Ectodermal dysplasia

From Dog
Footpad erosions due to sloughing of the superficial epithelium, associated with ectodermal dysplasia in a dog[1]
Ectodermal dysplasia-affected permanent dentition. Note the mesioversion of both the deciduous and permanent maxillary and mandibular canine teeth (asterisks)[2]

Hypohidrotic ectodermal dysplasia (skin fragility syndrome) is an X-linked hereditary form of epidermolysis bullosa characterized by ectodermal sloughing. Affected dogs with autosomal dominant genes are associated with homozygous lethality[3].

The phenotype of hairless dogs is now classified as canine ectodermal dysplasia (CED) because these dogs have missing or abnormally shaped teeth in addition to a hair coat that is sparse or absent. Natural ectodermal dysplasia is found in Mexican and Peruvian hairless dogs and Chinese Crested dogs[4].

In affected individuals, structures of ectodermal origin may be absent or abnormally formed, including skin, lacrimal glands and teeth[2].

May affected dogs develop pneumonia due to the absence of tracheal and bronchial glands which are a vital part of the mucociliary clearance mechanism[5], and may be fatal in some cases. This respiratory deficiency is not related to immune deficiency on the respiratory epithelium[6].

Skin abnormalitites manifest as hairlessness and absence of eccrine sweat glands. Congenital alopecia was first described in the dog in 1910[7]. X-linked recessive inheritance has been confirmed in one dog breed by pedigree analysis[8]. Dental abnormalities include dental crown malformations and malocclusions in deciduous and permanent teeth. Deciduous canine teeth are commonly persistent, resulting in crowding of the erupted permanent canine teeth in half of adult affected dogs.

Ectodermal dysplasia is caused by a mutation in the PKP1 gene, which results in a very short protein, abnormal and dysfunctional superficial epidermal desmosomes, profound keratinocyte acantholysis and superficial epidermal sloughing occurring at birth.

Affected dogs are first noticed to have an unusual pale and fragile skin when first rubbed dry after delivery. The main anomalies are skin fragility and fissuring at sites of friction and around mucosae. The coexistence of skin fragility, fissuring, hypotrichosis and abnormal hair is an unusual combination of signs unique to this disease[1].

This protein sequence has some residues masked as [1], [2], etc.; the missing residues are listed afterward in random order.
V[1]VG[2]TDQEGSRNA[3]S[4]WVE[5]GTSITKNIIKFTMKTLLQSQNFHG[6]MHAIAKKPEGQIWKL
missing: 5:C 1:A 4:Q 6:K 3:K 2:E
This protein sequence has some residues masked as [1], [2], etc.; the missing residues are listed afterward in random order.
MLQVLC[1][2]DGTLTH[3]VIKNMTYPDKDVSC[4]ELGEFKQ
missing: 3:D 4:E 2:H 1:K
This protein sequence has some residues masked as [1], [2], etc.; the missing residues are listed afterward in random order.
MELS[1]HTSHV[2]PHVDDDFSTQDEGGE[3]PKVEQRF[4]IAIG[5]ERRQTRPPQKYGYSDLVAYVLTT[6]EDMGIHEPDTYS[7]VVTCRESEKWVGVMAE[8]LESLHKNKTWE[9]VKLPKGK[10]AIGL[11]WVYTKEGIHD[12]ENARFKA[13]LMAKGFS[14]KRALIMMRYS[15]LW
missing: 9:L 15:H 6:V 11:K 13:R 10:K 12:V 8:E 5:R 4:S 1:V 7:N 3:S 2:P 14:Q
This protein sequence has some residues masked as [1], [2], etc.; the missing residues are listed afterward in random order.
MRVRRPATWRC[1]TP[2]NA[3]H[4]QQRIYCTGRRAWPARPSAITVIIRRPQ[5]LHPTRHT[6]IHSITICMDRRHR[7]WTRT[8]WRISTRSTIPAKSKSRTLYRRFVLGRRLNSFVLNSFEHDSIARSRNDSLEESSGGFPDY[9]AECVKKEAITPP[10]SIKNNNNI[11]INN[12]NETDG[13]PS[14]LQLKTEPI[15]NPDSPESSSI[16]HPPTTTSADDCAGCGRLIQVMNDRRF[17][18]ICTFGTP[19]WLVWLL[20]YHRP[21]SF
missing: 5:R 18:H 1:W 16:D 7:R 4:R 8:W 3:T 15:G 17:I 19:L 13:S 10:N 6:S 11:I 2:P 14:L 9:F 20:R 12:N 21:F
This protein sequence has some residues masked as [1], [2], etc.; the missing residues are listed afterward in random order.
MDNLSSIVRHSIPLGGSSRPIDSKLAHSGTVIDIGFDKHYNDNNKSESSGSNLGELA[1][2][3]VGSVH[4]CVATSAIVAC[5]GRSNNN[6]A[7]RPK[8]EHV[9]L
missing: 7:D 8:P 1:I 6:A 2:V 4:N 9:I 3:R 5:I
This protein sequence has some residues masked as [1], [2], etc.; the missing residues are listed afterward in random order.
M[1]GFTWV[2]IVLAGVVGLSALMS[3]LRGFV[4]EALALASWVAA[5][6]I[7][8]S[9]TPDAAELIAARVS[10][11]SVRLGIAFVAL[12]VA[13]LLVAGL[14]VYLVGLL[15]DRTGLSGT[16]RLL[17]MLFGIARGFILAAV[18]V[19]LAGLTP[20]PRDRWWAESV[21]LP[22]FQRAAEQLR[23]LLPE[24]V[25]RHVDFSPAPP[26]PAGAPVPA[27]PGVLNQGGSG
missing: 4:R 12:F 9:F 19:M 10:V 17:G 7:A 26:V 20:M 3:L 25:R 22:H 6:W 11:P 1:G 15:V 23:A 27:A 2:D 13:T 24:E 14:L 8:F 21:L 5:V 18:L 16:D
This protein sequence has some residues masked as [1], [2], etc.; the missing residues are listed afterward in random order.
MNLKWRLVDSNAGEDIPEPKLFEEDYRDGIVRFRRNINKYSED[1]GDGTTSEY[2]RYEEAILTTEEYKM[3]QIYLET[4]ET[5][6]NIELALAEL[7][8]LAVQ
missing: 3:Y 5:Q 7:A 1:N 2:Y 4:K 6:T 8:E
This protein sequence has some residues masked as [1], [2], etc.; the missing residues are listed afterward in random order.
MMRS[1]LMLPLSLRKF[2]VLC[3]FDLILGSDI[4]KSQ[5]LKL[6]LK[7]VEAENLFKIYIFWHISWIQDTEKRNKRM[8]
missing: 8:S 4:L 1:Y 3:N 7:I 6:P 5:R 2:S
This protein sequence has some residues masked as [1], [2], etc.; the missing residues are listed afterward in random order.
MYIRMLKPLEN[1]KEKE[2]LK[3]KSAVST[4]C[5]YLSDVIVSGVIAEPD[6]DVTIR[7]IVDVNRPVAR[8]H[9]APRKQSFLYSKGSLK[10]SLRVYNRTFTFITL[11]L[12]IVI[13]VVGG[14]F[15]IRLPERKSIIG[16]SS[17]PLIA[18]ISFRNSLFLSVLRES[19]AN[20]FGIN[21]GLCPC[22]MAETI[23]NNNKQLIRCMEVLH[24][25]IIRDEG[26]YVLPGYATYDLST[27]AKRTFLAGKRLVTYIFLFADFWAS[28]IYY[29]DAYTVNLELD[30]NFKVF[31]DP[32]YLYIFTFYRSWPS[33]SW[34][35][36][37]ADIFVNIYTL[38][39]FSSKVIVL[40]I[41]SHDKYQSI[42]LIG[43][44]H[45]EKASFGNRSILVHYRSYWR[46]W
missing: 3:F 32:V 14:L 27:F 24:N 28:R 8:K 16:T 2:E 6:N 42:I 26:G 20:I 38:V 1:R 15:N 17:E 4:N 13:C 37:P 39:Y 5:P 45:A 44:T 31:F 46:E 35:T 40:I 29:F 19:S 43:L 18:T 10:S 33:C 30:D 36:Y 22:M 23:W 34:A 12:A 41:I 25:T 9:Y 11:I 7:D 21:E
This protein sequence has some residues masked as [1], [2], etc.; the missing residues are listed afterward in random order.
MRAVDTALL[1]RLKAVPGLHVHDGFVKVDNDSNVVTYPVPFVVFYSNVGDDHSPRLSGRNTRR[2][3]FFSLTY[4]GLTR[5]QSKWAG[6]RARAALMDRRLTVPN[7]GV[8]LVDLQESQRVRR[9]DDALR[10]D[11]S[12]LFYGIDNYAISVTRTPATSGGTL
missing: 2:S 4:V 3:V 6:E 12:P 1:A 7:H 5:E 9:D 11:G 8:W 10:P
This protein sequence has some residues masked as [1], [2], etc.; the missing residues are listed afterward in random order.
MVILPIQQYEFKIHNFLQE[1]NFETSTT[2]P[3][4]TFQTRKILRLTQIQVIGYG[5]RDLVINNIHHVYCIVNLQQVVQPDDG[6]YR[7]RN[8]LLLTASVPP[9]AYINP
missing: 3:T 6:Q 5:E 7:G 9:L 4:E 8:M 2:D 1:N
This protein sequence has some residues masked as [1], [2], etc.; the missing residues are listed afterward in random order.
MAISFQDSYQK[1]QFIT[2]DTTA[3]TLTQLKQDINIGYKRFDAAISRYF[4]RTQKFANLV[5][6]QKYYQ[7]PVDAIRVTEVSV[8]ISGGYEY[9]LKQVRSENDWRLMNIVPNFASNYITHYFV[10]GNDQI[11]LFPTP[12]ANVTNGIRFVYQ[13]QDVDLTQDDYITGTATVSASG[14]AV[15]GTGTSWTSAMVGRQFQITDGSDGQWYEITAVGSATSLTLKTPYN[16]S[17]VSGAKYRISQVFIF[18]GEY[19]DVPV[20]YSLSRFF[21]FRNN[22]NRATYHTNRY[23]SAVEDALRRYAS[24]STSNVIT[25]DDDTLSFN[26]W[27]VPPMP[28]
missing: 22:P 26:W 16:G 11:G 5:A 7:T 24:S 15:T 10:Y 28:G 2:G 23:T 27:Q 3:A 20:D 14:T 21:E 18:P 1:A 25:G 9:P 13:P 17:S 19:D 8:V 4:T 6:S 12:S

Most affected dogs have chronic nasal and ocular discharge, often accompanied by corneal ulceration, and a small number of the adult dogs had chronic, treatment-resistant demodecosis[9].

Diagnosis usually requires histological analysis of biopsied skin tissue, and usually shows widening of the intercellular space with dissociation between epidermal cells in the superficial epidermal layers leading to epithelial sloughing (i.e. erosions). Acantholysis is associated with the aggregation of the keratin cytoskeleton (dyskeratosis). As dogs age, the epidermis becomes hyperplastic and hyperkeratotic while acantholysis decreases. Transmission electron microscopy is useful to demonstrate a reduced number of hypoplastic desmosomes with separation of keratin intermediate filaments from desmosomal plaques.

A differential diagnosis would include cutaneous asthenia.

Recombinant ectodysplasin A, given immediately post-natally, has been shown to improve clinical symptoms[10].

Less severely affected dogs have a good quality of life.

References

  1. 1.0 1.1 Olivry T et al (2012) Deficient plakophilin-1 expression due to a mutation in PKP1 causes ectodermal dysplasia-skin fragility syndrome in Chesapeake Bay retriever dogs. PLoS One 7(2):e32072
  2. 2.0 2.1 Lewis JR et al (2010) Dental abnormalities associated with X-linked hypohidrotic ectodermal dysplasia in dogs. Orthod Craniofac Res 13(1):40-47
  3. O'Brien DP et al (2005) Genetic mapping of canine multiple system degeneration and ectodermal dysplasia loci. J Hered 96(7):727-734
  4. Drögemüller C et al (2008) A mutation in hairless dogs implicates FOXI3 in ectodermal development. Science 321(5895):1462
  5. Mauldin EA et al (2009) Neonatal treatment with recombinant ectodysplasin prevents respiratory disease in dogs with X-linked ectodermal dysplasia. Am J Med Genet A 149A(9):2045-2049
  6. Casal ML et al (2005) Frequent respiratory tract infections in the canine model of X-linked ectodermal dysplasia are not caused by an immune deficiency. Vet Immunol Immunopathol 107(1-2):95-104
  7. Heller J (1910) Alopecia congenital. Vergl Pathol Haut p:513
  8. Casal ML et al (1997) X-linked ectodermal dysplasia in the dog. J Hered 88:513–517
  9. Caswell JL et al (1997) A prospective study of the immunophenotype and temporal changes in the histologic lesions of canine demodicosis. Vet Pathol 34:279–287
  10. Casal ML et al (2007) Significant correction of disease after postnatal administration of recombinant ectodysplasin A in canine X-linked ectodermal dysplasia. Am J Hum Genet 81(5):1050-1056